To write is to sit and stare, hypnotized, at the reflection of the window in the silver ink-stand, to feel the divine fever mounting to one’s cheeks and forehead while the hand that writes grows blissfully numb upon the paper. It also means idle hours curled up in the hollow of the divan, and then the orgy of inspiration from which one emerges stupefied and aching all over, but already recompensed and laden with treasures that one unloads slowly on to the virgin paper in the little round pool of light under the lamp.

To write is to pour one’s innermost self passionately upon the tempting paper, at such frantic speed that sometimes one’s hand struggles and rebels, over-driven by the impatient god who guides it — and to find, next day, in place of the golden bough that bloomed miraculously in that dazzling hour, a withered bramble and a stunted flower.

To write is the joy and torment of the idle. Oh to write! From time to time I feel a need, as sharp as thirst in summer, to note and to describe. And then I take up my pen again and attempt the perilous and elusive task of seizing and pinning down, under its flexible double-pointed nib, the many-hued, fugitive, thrilling, adjective … The attack does not last long; it is but the itching of an old scar.

It takes too much time to write. And the trouble is, I am no Balzac! The fragile story I am constructing crumbles away when the tradesman rings, or the shoemaker sends in his bill, when the solicitor, or one’s counsel, telephones, or when the theatrical agent summons me to his office for ‘a social engagement at the house of some people of very good position but not in the habit of paying large fees.’

The problem is, since I have been living alone, that I have had first to live, then to divorce, and then to go on living, To do all that demands incredible activity and persistence. And to get where? Is there, for me, no other haven than this commonplace room done up in gimcrack Louis XVI? Must I stay forever before this impenetrable mirror where I come up against myself, face to face?

Tomorrow is Sunday: that means afternoon and evening performances at the Empyree-Clichy. Two o’clock already! High time for a woman of letters who has turned out badly to go to sleep.”

From The Vagabond by Colette. Farrar, Straus & Giroux, New York 1955


Larry the Cat @10 Downing Street, A Holiday Letter from europabridge


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Hello All!

europabridge, scribe here … Since it’s the holidays, I thought I’d send some holiday cheer to the Mouser-in-Chief at #10 Downing Street. After all, Larry the Prime Minister’s Cat follows in a long line of felines taken up residence at #10 since the time of WWII and Neville Chamberlain.

And for those of you who have stumbled across my blog, the show-stopping ‘Big Ben‘ a Russian Blue is my operative kitty nom de plume just for missive purposes, as I have no cat, much less one named Big Ben.

Rationale for writing Larry the Cat in London? To ask that he authorize me to ghost-write his memoirs … I hear that Larry likes to hang out right in the power center in Cameron’s office At #10 — so just imagine the stories he could tell.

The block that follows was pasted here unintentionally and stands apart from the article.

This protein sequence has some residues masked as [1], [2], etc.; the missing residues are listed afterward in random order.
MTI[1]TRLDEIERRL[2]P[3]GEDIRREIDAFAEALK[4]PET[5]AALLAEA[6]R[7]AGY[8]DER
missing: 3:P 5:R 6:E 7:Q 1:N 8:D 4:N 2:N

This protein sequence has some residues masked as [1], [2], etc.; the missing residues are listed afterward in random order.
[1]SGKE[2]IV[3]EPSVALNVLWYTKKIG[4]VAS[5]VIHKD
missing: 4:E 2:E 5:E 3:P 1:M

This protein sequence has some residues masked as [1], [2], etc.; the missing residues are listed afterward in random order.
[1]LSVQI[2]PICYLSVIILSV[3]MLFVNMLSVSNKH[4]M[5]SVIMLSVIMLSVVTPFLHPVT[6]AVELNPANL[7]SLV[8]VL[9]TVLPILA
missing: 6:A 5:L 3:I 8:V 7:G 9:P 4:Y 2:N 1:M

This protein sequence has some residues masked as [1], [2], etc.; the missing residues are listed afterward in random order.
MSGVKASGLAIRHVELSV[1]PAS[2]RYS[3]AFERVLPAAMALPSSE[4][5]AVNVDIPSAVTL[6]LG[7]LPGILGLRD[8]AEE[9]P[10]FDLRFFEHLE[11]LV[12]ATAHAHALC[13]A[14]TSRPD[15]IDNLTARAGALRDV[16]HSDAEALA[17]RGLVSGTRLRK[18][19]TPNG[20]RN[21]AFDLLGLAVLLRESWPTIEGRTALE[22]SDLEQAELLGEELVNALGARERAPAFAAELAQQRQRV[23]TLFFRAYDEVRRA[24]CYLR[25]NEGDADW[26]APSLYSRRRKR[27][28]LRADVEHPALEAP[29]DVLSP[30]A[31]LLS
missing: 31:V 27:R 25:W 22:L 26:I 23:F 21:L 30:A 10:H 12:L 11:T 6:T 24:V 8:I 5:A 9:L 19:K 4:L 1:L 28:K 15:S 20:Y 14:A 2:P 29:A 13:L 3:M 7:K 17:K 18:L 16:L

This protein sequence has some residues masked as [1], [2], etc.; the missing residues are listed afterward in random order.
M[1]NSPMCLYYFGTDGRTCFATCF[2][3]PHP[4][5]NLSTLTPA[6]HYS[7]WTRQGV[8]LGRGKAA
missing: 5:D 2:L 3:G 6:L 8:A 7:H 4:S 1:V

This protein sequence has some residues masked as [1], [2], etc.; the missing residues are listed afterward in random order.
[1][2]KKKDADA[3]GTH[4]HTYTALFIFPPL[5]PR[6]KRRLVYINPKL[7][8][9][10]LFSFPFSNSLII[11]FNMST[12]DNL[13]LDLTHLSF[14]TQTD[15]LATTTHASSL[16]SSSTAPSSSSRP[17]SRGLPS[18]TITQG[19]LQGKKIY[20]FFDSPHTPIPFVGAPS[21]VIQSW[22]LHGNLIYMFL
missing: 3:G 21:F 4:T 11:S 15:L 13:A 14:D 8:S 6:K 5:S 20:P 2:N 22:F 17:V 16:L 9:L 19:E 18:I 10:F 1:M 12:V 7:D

Does David pour a sherry at the end of a long contentious day with Clegg, and sit down to discuss the pros and cons of the Coalition Government with the Ratter-in-Chief? … How about the latest scandal with Andy Coulson, and NoTW or the reunification of Great Britain with the EU? How does Britannia fare? Minds reel.

December 14, 2011

Larry the Cat

10 Downing Street

Or somewhere around the hot-air vent outside the back door @10

Westminster, SW1A2, UK

Dear Larry the Cat,

I am writing to you from the United States, however, I’ve been following your life story, churnalism not withstanding, and thought I’d drop you a line from across the pond.

Actually, I am telling a bit of a fib here. My mom is writing this for me because while there might be a keyboard cat, there has yet to be a laptop computer kitty who writes to Official Downing Street Cats.

By the way, how’s Maisy? (Larry’s girlfriend – right) And isn’t that a name usually given to dance hall girls with somewhat compromised reputations? We wondered if you had caught any mice yet, or are you too busy with Maisy?  

Personally, we loathe rats … Thus, we admire you for your fearlessness but please don’t tell any rats we wrote you, as we’re trying to keep a very low profile … far away from vermin.

Other interesting things about my mom … europabridge, scribe … who is writing this for me:

She loves Scottish lambs wool blankets and cashmere, she loves driving around the Scottish countryside, and staying in 4 & 5 star B&B’ s and Inns and Historic Castles … And she especially loves hotels in London like The Montague on the Gardens in Bloomsbury, and The Dorchester.

She also loves Masterpiece Theatre, and is old fashioned that way. Thought Downtown Abbey was so much fun — who’s greater than Maggie Smith? The Prime of Miss Jean Brodie was always a favorite film.

Cover of "The Prime of Miss Jean Brodie"

Cover of The Prime of Miss Jean Brodie

And finally, she likes a really good Pouilly Fuisse or a good Claret from time to time … I ask you, is that a crime?